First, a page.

# Lowest center of mass of a container + fluid

1. Oct 12, 2011

### Delej

I have an interesting question, that I've been struggling with for a while now, but I'm somehow messing it up. I haven't found anything on the internet (hard to search for something like this)
so I'm wondering if any of you know something useful about it, or do better at finding the solution. :)

Let's assume a container with a mass of M. This container has a base area of A, a height of h. It is a right prism/ or cylinder. (We consider the width of the walls of this container negligible).

We fill with this container with a fluid to the height of hf. (it could be something else too, but I think of fluids as it is a question that arose during drinking some refreshments :) ) The density of the fluid/substance is d (or rho, but that doesn't show up correctly on my screen...)

The question is at what height of filling the container will the (common) center of gravity be the lowest for these, and where is that minimum point?

In real life: Imagine the following scenario: You've got a glass of water. When it's completely full, its center of gravity is at ~h/2, because vertically it's sort of/approximately "homogeneous". As you start drinking from it, the center of gravity goes down with the water level. But at some point it reaches a minimum and starts going back up, because the water's weight gets more and more negligible compared to the glass. Until finally when you empty the glass, the center of gravity returns to that approximately ~h/2.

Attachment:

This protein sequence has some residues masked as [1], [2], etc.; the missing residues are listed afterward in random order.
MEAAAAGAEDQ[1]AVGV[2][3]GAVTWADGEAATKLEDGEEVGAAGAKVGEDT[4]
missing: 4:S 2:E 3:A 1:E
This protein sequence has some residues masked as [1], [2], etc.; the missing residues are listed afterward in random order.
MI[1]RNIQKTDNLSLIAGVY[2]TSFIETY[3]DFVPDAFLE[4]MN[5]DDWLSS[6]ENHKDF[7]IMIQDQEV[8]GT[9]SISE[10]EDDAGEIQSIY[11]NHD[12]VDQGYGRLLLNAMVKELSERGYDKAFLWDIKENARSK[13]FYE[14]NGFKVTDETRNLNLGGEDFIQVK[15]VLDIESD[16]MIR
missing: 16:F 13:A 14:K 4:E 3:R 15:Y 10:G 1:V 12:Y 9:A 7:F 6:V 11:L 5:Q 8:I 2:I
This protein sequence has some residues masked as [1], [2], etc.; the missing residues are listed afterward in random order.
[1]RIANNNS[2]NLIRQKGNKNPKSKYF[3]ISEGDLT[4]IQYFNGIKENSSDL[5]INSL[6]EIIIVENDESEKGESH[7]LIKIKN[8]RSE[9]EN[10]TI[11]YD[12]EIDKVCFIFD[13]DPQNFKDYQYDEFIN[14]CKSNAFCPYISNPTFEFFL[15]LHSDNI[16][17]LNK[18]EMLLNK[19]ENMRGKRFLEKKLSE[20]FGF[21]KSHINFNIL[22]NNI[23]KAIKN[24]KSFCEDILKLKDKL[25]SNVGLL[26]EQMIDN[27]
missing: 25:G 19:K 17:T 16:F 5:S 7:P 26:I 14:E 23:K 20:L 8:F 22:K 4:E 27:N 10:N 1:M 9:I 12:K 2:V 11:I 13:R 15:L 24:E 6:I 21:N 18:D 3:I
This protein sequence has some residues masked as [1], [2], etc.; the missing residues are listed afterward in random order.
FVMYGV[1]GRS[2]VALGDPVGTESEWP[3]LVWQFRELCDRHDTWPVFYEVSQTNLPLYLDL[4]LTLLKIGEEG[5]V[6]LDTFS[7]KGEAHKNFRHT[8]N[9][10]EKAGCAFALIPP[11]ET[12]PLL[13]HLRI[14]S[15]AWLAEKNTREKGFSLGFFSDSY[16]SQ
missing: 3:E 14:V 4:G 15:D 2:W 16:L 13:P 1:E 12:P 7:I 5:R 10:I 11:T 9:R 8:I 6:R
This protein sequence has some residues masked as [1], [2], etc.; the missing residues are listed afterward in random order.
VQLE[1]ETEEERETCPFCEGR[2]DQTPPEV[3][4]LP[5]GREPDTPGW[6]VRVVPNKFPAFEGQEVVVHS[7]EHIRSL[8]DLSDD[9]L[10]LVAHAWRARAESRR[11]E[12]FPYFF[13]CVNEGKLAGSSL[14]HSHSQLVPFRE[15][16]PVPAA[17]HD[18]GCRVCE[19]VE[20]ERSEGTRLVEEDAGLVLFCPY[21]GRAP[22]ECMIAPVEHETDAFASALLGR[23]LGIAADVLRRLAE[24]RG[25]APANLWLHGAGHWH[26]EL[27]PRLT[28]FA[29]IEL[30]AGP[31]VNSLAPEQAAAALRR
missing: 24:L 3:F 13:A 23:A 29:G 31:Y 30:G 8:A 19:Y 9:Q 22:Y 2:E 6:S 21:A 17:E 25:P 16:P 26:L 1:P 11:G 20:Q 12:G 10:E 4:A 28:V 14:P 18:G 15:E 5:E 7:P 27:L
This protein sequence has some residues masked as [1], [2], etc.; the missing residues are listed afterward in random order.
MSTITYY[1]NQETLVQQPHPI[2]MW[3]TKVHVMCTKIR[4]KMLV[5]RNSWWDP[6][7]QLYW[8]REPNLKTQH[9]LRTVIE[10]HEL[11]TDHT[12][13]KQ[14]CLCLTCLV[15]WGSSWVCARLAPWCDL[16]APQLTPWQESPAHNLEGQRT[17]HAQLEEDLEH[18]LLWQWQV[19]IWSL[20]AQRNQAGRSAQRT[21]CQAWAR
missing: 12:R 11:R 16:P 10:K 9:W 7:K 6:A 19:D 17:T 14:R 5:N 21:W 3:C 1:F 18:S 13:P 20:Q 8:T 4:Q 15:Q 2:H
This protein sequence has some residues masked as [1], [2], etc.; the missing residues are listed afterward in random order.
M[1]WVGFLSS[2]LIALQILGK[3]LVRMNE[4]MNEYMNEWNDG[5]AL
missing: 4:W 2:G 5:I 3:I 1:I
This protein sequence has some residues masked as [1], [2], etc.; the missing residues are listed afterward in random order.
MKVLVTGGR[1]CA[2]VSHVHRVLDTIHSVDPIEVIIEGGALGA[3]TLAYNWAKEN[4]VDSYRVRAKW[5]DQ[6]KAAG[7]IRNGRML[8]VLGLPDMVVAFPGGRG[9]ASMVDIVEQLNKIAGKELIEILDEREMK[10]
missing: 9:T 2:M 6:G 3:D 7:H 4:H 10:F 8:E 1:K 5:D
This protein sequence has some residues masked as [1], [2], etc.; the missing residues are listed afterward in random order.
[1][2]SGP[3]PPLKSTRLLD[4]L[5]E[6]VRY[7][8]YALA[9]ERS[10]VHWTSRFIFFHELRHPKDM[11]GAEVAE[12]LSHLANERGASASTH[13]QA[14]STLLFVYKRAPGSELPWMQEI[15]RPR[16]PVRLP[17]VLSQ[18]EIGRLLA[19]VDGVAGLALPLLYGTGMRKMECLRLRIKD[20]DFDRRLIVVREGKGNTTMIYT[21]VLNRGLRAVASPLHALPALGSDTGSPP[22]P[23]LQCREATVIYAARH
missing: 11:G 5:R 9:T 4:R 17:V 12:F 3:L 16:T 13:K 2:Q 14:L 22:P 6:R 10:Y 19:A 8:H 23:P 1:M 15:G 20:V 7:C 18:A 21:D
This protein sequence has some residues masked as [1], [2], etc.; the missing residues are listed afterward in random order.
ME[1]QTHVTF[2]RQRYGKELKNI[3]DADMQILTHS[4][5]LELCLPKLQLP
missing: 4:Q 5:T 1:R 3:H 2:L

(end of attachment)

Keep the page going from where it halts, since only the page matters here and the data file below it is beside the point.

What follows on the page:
So where's that water level and the center of mass belonging to it? :)

2. Oct 12, 2011

### dacruick

well the glass will be symmetrical about the centre of the cylinder, so you know that the centre of mass will always be along that axis. So you just basically have to calculate the height of the glass at which half of the total mass lies above and half lies below. To find the point where it switches from going down to going back up to midway you'd have to write the centre of mass as a function of water level and take the derivative to find the minimum. Not that difficult I don't think.

3. Oct 12, 2011

### Delej

Yeah, that's the exact method I was going with, but I think I'm making some mistake in it somewhere. Finding where the derivative is zero amounts to a quadratic equation. This equation should have a positive (realistic) solution as long as all parameters are positive, but it's not so, so I'm assuming something isn't quite right. That's why I'm asking you all, to see if you do it either a completely different way, or do it the way I did, and come up with an equation that give correct answers...

4. Oct 12, 2011

### dacruick

Show what you did?

5. Oct 12, 2011

### bbbeard

Adding water when the water level is above the center of mass raises the center of mass. Subtracting water when the water level is below the center of mass also raises the center of mass. So the center of mass is at a minimum height when it is exactly at the water level. I don't think you need calculus to solve this problem. Just set up the equation for the center of mass as a function of the water level h, set that equal to h, and solve for h.

BBB

6. Oct 14, 2011

### Delej

Re: Lowest center of mass of a glass of water

Ok, here's what I did... Well actually it isn't, since the notebook in which I did it, I left somewhere else, so I actually redid the calculations here at the computer as I entered them. I came up with the solution this time. I think it's really nice, and interesting, hope you agree. You'll see everything in the word file attached....
Have a nice day! :)

#### Attached Files:

• ###### Center of mass.doc
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7. Oct 15, 2011

### bbbeard

Re: Lowest center of mass of a glass of water

Very nice!

BBB